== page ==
I did my first internship in Brussels at the Permanent Representation of Finland to the European Union and there I worked mainly with topics related to the internal market and competition law. It was fascinating to see how the European Union and especially the Council function in reality. Experiencing Brussels and the EU world was honestly a dream come true for me. My second internship was at the Finnish Ministry of Economic Affairs and Employment, in which I got to see EU and international affairs from a more national perspective. Both of my internship experiences were amazing as I learned so much about how EU and international matters work in practice.
I wrote my Master’s thesis about the potential effectiveness of Article 102 TFEU and EU Digital Markets Act in regulating digital markets. During my bachelor’s degree I developed an interest towards EU competition law and EU internal market law and during GGL, my interest towards these topics only grew stronger. During my first year of GGL, I took an optional course on EU competition law & digital markets and there I realized quickly that I wanted to write my thesis about the Digital Markets Act.
After I graduated from GGL, I got a job at Nordea, which is one of the biggest banks in Finland and in the Nordics. More specifically, I work at Nordea’s Compliance unit. Most people who work in compliance are lawyers and I work quite a lot with different national and EU legislations, so my educational background in law has helped me remarkably.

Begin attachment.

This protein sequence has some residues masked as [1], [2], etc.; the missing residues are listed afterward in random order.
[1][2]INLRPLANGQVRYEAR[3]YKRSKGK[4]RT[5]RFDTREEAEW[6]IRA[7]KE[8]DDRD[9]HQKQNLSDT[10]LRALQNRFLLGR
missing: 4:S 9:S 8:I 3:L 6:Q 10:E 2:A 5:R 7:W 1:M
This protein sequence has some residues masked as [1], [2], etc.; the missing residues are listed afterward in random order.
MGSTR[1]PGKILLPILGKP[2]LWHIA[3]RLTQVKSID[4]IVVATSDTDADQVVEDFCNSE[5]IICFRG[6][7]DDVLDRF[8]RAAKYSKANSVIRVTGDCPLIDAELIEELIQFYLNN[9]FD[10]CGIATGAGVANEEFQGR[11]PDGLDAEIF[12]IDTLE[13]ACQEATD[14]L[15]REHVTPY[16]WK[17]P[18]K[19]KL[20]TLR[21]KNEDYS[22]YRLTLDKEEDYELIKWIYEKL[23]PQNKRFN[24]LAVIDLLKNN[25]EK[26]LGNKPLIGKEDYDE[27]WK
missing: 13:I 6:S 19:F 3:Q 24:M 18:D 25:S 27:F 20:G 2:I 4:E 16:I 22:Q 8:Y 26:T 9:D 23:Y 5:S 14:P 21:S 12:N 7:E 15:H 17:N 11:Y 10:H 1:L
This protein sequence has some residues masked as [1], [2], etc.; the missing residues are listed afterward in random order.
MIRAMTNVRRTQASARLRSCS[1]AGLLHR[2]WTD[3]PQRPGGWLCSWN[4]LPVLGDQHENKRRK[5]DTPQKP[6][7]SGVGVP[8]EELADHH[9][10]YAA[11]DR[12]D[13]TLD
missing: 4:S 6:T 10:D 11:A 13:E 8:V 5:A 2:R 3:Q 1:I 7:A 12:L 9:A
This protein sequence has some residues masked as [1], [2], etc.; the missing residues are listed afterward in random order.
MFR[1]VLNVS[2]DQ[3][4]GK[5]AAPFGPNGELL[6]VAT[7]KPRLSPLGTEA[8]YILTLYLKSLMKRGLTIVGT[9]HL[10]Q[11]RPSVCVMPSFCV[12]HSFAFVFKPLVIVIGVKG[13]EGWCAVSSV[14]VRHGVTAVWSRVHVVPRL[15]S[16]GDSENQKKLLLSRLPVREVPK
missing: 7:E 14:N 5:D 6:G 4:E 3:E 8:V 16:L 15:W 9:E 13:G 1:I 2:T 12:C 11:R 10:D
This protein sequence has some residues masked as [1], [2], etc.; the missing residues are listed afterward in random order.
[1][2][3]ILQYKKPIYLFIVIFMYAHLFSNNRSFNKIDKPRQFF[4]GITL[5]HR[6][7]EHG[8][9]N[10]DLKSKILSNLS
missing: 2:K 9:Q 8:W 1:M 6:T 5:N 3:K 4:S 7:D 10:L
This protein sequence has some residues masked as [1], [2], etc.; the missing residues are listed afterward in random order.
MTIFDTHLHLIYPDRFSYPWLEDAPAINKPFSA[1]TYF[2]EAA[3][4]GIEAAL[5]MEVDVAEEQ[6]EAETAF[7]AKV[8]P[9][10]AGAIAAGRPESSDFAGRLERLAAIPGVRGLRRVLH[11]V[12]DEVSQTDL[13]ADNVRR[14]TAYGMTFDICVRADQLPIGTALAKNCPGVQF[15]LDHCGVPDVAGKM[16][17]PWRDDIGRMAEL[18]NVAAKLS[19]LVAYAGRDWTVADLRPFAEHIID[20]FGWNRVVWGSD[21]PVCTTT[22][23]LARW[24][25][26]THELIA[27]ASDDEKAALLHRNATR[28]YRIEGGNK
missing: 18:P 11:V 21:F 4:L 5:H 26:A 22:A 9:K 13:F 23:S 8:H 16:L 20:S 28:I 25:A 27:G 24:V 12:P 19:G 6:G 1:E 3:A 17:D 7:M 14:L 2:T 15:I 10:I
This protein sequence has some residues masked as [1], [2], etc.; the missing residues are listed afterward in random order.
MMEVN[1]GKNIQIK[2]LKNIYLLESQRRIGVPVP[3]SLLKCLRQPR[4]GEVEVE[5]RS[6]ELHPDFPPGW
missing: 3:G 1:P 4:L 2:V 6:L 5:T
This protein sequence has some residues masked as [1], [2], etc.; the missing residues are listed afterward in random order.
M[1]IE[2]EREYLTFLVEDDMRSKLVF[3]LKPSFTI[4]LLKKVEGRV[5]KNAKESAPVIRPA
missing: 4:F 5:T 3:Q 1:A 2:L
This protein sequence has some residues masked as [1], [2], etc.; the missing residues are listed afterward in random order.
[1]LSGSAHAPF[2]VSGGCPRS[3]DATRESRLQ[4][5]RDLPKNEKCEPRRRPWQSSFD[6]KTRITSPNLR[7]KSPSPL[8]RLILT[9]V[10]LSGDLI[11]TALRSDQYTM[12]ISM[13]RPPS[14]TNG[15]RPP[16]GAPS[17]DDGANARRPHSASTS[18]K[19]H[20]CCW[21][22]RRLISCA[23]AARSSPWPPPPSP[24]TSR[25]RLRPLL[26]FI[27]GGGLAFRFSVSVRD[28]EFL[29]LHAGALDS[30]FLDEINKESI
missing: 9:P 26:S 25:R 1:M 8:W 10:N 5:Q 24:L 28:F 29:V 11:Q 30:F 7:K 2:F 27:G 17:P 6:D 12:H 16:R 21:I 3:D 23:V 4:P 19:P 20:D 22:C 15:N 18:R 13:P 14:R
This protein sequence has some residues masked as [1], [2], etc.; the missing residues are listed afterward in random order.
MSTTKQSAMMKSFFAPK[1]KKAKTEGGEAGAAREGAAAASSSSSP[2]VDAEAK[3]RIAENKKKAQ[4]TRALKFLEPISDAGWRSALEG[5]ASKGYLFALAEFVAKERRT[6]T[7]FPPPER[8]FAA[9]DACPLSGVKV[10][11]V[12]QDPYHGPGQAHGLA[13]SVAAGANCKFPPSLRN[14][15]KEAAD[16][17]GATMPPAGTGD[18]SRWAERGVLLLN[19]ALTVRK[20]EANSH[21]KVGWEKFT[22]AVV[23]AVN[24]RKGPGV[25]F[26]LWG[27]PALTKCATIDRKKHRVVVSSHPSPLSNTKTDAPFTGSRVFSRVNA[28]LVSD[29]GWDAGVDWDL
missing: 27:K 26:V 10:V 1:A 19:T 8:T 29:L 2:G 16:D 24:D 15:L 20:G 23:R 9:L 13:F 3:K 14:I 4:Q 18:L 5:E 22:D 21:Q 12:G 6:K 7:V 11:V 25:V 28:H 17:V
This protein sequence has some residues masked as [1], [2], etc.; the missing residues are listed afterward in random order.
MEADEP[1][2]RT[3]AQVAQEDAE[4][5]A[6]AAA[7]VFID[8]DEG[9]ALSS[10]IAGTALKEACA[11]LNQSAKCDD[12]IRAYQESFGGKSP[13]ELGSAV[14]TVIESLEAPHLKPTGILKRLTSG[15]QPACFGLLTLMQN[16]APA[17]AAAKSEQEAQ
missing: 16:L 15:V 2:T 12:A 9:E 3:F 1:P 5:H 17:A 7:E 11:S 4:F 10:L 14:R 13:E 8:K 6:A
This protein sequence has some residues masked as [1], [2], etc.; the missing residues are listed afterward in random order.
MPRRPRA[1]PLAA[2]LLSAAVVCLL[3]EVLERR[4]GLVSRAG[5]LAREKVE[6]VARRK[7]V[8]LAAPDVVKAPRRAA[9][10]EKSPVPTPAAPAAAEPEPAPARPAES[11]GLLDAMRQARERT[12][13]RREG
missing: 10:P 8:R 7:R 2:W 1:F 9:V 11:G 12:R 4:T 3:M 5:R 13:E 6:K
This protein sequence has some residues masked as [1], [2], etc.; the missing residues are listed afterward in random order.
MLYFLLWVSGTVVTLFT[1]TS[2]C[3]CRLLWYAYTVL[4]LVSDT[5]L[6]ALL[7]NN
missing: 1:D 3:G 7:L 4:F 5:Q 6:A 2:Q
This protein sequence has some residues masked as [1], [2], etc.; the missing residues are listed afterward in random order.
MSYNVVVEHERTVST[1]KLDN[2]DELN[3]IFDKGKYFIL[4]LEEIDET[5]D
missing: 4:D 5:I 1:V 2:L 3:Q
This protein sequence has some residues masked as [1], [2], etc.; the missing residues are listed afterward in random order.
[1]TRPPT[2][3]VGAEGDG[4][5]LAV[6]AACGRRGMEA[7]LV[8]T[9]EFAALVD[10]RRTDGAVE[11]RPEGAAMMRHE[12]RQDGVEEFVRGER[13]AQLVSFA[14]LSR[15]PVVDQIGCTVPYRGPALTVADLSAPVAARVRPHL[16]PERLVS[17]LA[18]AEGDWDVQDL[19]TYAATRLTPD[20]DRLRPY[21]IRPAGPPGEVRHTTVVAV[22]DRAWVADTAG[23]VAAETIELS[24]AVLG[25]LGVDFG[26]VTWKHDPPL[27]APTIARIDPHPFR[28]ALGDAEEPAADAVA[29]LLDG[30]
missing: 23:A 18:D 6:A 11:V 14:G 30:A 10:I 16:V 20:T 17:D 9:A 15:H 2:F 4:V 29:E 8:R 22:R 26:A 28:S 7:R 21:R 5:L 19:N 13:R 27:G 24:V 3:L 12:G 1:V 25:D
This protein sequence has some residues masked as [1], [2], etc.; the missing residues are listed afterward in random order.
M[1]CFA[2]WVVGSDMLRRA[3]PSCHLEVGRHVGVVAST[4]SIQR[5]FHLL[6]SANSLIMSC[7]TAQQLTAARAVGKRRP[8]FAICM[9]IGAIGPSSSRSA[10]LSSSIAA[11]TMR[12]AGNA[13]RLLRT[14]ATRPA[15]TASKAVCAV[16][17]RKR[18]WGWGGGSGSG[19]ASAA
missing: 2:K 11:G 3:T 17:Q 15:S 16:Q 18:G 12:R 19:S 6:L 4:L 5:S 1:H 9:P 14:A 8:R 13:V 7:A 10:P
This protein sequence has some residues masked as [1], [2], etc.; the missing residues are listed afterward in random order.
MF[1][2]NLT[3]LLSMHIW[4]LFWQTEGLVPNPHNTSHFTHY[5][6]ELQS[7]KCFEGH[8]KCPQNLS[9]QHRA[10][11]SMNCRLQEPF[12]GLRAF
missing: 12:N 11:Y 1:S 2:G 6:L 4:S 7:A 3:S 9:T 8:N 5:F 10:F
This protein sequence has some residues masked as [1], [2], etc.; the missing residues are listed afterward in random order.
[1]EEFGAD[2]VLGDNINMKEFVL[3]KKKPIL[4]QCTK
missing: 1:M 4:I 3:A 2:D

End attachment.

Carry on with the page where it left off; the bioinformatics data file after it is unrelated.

I took optional courses already during the first year of GGL and personally, this worked very well for me. During my first year, I took a couple of optional courses that I could use as inspiration for my thesis topic. This made my thesis project in the second year quite easy, since I already knew what I wanted to research in my thesis. But more importantly, my number one advice is to enjoy your studies and student life in Helsinki!
I chose to study Global Governance Law because I found the content of the programme very exciting. It was important for me that I could also choose interdisciplinary courses, especially from the political field. In addition, I had already focused on international and European law during my studies in Germany, and the Global Governance Law-programme allowed me to deepen this knowledge even further. Furthermore, the Global Governance Law-programme, in my opinion, is a very unique programme, as the focus is not only on European law but also on international law, including political aspects.
What stood out for me in the Global Governance Law-programme was the support I received when writing my Master's thesis. I received a lot of guidance from the professors, and we had regular classes with all participants of the programme to give each other feedback. In terms of the University of Helsinki itself, I was very enthusiastic about the student organisations and their events. You experience a lot and get to know many students from other programmes – and of course, as a student from Germany, I was very fascinated by the Finnish haalari culture.